Other elements of the film are excellent as well.  It’s based on a novel by Jack Schaefer, who also wrote the story for Shane.  The film is beautifully shot, befitting a movie directed by a well-known cinematographer who only directed four films (William A. Fraker).  The score by John Barry is also very good, even the ironic theme song “The Good Times Are Comin’,” sung well by Cass Elliott.  It was hard to see this film for a long time because, strangely, it was not available on DVD until Nov. 2010.  In 2003, Australian Simon Wincer (Lonesome Dove, Quigley Down Under) directed a made-for-television remake with Tom Selleck in the title role.  It’s pretty good, but the original is better.  For another excellent movie made two years earlier with similar themes, see Will Penny with Charlton Heston.      

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Seven Men from Now

Nicholas Chennault ~ September 14, 2013

Seven Men from Now—Randolph Scott, Lee Marvin, Gail Russell, Don Barry, Walter Reed, John Larch (1956; Dir:  Budd Boetticher)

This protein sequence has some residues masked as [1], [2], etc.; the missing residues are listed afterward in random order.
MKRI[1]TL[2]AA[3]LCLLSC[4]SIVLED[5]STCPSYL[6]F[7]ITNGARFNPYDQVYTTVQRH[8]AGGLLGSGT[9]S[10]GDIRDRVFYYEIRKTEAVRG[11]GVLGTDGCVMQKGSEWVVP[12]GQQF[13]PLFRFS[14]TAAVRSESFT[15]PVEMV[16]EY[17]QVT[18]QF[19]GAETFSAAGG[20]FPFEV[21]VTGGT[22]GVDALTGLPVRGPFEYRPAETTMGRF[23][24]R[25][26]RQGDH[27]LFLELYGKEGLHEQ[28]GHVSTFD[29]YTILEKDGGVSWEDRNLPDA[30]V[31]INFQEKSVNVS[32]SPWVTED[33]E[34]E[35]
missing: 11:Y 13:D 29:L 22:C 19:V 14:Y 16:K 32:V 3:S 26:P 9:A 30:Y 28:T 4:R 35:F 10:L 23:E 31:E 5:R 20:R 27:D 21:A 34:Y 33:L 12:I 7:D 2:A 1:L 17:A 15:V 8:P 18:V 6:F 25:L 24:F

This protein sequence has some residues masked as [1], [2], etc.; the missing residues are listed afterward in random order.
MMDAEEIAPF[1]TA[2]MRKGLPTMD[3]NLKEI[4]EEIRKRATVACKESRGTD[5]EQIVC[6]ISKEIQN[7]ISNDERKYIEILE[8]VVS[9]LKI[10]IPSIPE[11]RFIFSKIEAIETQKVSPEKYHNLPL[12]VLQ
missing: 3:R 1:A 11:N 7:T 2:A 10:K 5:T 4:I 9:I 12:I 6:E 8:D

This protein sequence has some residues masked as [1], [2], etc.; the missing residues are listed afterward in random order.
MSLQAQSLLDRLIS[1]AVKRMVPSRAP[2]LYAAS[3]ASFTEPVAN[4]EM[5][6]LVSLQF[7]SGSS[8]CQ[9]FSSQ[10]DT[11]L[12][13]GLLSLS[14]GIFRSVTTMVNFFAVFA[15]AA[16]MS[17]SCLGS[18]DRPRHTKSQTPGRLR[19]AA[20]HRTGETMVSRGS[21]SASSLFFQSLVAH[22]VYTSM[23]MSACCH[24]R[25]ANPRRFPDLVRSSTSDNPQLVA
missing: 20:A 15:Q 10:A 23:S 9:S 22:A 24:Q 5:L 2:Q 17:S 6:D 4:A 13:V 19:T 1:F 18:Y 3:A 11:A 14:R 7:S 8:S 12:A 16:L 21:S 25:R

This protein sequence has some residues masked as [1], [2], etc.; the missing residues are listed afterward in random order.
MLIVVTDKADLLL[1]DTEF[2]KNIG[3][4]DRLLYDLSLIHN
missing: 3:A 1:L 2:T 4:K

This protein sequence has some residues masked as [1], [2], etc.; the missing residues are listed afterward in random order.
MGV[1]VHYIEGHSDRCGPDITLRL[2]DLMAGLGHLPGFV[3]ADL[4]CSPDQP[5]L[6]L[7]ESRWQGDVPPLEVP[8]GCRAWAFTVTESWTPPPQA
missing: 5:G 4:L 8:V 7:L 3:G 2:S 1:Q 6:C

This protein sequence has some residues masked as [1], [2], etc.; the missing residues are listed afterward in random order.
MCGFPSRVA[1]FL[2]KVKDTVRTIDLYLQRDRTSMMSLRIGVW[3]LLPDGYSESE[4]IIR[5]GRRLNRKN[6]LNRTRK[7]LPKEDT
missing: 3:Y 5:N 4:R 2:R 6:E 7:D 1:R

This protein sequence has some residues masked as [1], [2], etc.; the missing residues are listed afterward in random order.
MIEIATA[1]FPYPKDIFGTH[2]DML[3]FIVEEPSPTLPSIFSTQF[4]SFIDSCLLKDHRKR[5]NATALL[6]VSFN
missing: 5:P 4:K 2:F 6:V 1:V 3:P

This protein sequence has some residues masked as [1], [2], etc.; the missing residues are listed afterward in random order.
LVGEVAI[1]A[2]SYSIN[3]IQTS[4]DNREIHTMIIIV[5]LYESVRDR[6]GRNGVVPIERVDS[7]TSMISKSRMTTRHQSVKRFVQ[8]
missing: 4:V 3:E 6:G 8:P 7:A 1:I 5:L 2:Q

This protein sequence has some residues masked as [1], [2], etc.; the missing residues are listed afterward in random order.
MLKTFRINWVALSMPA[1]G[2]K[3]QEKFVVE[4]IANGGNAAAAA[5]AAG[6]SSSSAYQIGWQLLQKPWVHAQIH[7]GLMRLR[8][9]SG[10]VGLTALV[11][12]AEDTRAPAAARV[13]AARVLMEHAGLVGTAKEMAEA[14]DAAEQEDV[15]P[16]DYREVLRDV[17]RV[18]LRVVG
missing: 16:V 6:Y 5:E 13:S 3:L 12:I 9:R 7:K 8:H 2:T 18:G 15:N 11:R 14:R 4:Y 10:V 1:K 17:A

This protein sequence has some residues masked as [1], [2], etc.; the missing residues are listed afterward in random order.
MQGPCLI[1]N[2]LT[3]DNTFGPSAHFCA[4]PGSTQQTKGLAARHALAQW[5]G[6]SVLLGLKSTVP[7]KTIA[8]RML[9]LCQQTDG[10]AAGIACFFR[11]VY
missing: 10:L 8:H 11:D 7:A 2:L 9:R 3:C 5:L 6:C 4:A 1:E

In the opening scene, former sheriff Ben Stride (Randolph Scott) enters a cave from a driving rain storm and approaches the campfire of two strangers.  They’re a little edgy, and they start talking about a recent killing in the town of Silver Springs.  Stride sits at the fire and takes a cup of coffee.  One of the two asks Stride, “Did they catch the ones who done it?”  “Two of ‘em,” responds Stride, carefully watching the others.   They draw and Stride gets them both.  We don’t know why Stride was the one hunting them, but he walked right in and did it fair and square.  And according to the title there are five more to come.